Simple and inspired -- as usual. Thanks, Heidi.
-Emily K.

 

Dr. Herb Lady
July 3, 2013

Pennyroyal can be eaten, its' just that it can cause one to abort or to flood into their menses...
It is not poisonous, but it is not recommended for use by those not trained in herbs.

 

Carolina Riquito
July 3, 2013

Hi Heidi! Thanks for your reply. I'm not sure but i think they are from wild leeks (i put a picture of it in the URL camp, if you'd like to see) so maybe they are edible...
Maybe i'll give it a try and find out if there are any good :)
Thanks again!

 

Dorie
July 5, 2013

Any thoughts on how you will use the sage flowers? I have loads of them growing from the sage bush at the moment and I'm not sure what to do with them!

 

Nisha
July 5, 2013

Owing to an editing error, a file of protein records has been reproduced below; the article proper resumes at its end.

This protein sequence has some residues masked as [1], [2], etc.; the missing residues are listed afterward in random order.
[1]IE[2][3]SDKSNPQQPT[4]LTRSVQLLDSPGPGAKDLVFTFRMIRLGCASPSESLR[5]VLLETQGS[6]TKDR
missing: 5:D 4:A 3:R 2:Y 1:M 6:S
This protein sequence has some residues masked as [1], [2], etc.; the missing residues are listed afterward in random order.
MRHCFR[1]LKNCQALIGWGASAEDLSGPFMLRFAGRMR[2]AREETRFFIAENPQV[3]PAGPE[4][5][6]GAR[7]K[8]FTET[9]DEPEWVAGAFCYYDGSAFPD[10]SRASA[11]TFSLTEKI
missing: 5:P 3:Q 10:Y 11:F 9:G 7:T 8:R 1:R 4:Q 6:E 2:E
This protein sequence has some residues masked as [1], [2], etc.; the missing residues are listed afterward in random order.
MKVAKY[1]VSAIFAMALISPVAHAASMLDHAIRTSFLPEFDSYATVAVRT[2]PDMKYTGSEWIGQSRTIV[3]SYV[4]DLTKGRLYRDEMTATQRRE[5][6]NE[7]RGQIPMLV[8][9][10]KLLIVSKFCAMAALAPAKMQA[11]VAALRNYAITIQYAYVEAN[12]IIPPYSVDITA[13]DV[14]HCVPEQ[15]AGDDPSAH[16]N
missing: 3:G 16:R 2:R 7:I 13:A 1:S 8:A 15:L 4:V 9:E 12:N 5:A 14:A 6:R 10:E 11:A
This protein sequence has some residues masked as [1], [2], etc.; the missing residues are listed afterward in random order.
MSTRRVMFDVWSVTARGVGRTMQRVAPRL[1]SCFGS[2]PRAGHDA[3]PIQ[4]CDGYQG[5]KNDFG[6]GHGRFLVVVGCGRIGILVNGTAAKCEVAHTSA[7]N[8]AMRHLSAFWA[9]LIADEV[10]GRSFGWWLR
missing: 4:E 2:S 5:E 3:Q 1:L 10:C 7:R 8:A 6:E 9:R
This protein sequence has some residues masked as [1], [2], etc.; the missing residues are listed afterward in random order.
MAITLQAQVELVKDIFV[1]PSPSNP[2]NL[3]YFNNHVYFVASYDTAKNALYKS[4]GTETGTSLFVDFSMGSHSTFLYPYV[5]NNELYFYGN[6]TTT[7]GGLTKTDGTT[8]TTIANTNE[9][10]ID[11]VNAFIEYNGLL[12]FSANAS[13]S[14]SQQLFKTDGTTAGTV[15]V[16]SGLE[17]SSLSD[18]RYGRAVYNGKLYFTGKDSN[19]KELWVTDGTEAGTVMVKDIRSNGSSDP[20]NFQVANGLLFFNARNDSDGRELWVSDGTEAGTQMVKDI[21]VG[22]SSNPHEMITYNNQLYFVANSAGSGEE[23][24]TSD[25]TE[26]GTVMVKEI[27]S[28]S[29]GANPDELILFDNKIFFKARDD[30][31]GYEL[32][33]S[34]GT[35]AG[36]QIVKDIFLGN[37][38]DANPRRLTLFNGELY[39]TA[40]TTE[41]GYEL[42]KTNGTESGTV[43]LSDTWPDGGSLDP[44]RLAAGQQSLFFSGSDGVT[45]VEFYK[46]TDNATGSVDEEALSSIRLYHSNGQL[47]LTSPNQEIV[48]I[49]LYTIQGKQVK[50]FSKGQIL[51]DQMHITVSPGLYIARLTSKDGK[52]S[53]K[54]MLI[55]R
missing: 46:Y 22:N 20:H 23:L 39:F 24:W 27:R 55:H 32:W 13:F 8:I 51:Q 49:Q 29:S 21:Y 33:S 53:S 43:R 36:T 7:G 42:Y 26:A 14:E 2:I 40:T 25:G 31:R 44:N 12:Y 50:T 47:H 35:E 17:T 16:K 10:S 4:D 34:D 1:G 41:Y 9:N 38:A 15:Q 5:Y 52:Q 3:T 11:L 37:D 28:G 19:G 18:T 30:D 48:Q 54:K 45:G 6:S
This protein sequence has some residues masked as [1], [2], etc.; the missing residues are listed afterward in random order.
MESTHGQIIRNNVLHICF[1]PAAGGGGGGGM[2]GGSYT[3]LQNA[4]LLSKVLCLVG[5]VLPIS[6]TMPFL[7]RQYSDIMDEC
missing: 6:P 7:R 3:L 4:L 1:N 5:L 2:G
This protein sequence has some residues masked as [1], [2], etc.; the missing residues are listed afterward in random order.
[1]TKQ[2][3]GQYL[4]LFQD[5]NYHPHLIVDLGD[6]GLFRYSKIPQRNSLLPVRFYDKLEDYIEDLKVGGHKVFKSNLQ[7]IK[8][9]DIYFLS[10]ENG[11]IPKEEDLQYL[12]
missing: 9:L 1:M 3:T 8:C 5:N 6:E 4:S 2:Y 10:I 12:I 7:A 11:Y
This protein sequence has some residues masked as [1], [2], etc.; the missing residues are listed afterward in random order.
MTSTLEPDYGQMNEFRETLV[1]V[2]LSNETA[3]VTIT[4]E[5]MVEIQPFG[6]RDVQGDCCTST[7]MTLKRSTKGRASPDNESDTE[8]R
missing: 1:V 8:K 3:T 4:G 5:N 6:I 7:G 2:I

Heidi, that looks gorgeous as usual!! i can't wait to try it. I must be blind but i was looking on your site for an email address to reach you but didn't see anything. do you have an email id you would share? thanks and enjoy your trip to LA - the weather is gorgeous right now so hope you have fun and enjoy the wedding!

 

Diana
July 7, 2013

Heidi, heading to LA next week any recommendations, thanks!

 

leslie-anne
July 10, 2013

Stunningly gorgeous dish - on first glance I would have sworn it was pasta!

 

Anna
July 21, 2013

Looks incredible! And makes me excited about my impending move to San Fran...

 

jami
July 22, 2013

I made a number of substitutions based on what I had on hand, and it was delicious. I browned some butter (didn't have clarified), used almonds and sunflower seeds, used parsley/thyme/basil for herbs, and added freshly grated lemon zest and fresh ground pepper. Delicious!

 

Rekha
July 24, 2013

I made a slight variation of this recipe today by adding dukkah and slightly caramelized onions. The trick to the beans (for me) was cooking them on high heat in stainless steel pan. Next time I have some wax beans I want to use almonds, feta, and mint for another variation. Thank you for the lovely recipe, Heidi!